The jury's still out: Raw Te Matuku oysters arrived in a (literally) smoking clay pot, studded with little jewels of salmon roe. Visually, it was the dish of the night, but it didn't quite work for me. The menu said "pōhutukawa smoked" (a nod to the big, overhead tree - a relic from back when this part of town was still a sea cliff) but smouldering cardamom and cinnamon dominated. The scent was warm; the oysters cold. I enjoyed the shock of that contrast but, ultimately, couldn't get my nose and tongue to work in unison. Oysters are too "clean" for this treatment and my taste buds were, simply, confused.
On the side: If you've ever been a Girl Guide you'll know there is something about a wood fire that renders potatoes insanely creamy and recommendable. Milenta takes the classic and goes "restaurant" (baby spuds, black olives). It doesn't scrimp on portions, so you'll only need one bowl between two (or four) especially if you also order (and you should) the parāoa with queijo butter. I've baked these tapioca-flour bread balls at home; deep-frying them and stuffing the butter with sharp cheese is next-level comfort.
Dessert: When the custard centre of the dulce de leche flan quivered slightly before puckering away from my spoon, I swooned. Just one of two sweet offerings on the menu, it was coated with a borderline-bitter slug of caramel sauce and was, for me, the dream ending to a delicious evening.
Milenta is perfect for: Barbecue-lovers and boundary-pushers.
How much: Snacks ($10-$13), raw ($19-$24), small ($14-$22), large ($48-$75) and sweet ($14-$16). Where: Milenta, Victoria Park Market, 210-218 Victoria St West, Auckland. milenta.co.nz.
Sip the list
by Yvonne Lorkin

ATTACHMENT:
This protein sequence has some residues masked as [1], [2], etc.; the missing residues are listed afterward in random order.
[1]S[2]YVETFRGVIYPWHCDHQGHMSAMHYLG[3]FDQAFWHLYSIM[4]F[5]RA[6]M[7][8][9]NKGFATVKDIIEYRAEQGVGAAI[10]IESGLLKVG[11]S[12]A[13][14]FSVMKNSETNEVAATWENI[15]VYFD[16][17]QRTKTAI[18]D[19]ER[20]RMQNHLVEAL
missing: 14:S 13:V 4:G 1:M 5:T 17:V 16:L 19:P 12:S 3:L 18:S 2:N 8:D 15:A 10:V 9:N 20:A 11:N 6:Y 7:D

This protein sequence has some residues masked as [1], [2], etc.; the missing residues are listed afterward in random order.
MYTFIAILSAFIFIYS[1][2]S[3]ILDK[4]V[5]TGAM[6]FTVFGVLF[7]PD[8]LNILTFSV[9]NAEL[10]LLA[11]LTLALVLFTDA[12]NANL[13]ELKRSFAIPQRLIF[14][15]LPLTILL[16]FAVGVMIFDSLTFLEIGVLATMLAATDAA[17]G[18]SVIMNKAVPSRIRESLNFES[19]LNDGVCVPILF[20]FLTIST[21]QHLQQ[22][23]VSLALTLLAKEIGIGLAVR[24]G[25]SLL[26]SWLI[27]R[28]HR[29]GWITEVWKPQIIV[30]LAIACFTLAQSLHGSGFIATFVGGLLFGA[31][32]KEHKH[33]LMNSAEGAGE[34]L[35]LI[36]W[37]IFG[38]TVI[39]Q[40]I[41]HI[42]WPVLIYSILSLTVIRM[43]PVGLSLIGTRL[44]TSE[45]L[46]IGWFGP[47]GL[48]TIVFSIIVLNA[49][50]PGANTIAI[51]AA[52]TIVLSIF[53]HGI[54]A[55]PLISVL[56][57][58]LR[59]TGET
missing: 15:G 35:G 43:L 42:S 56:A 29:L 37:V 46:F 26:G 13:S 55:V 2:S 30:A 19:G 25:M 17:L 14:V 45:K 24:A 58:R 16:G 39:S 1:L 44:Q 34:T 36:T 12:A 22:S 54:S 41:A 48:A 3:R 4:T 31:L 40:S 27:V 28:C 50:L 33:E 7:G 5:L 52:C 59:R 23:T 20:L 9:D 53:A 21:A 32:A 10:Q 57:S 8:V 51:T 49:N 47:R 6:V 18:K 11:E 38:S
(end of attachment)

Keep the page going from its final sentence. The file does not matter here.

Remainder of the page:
Just a couple of weeks ago I swore that if one more person said to me, "Yvonne, you really need to go to Milenta," I would've burst a bung. "I know okay, I know!" I'd scream into the FOMO abyss. Yet it took just one glance across their crisp, compact, ultra-interesting drinks list for calm to descend. Most restaurants I've been to since lockdown lifted have had one, maybe two sparkling wines available by the glass. Not Milenta. They're rocking four. They're not cheap though, $20 for a funky Pet Nat or Moet to $25 for Veuve or Laurent Perrier, but they're the perfect thing to kickstart your salivatory South American sojourn. Pisco is my cheesecake of the cocktail list. If I see it, I have to have it. Milenta do one with calvados, agave, passionfruit, vanilla, lime and bitters, but you may wish to sample their mezcal and Aperol-based Smoke & Mirrors, their grilled pineapple G&T or the Colibrí. Crisp IPAs and pilsners from Sawmill and Hallertau dominate the beer section and, when it comes to wine, oh joy and jubilation, more than half the list is available by the glass. However, if you do have the means, $74 for a bottle of the Unico Zelo Jade & Jasper Adelaide Hills Fiano 2021, you - and everyone else at your table - won't regret it. Feel like a mighty, muscular red that you can chew through? Then the Pedregal Roble Tannat from Uruguay at $61 a bottle will more than cut the mustard. There are another couple of dozen wines that deserve a mention if space allowed. Nice list Milenta.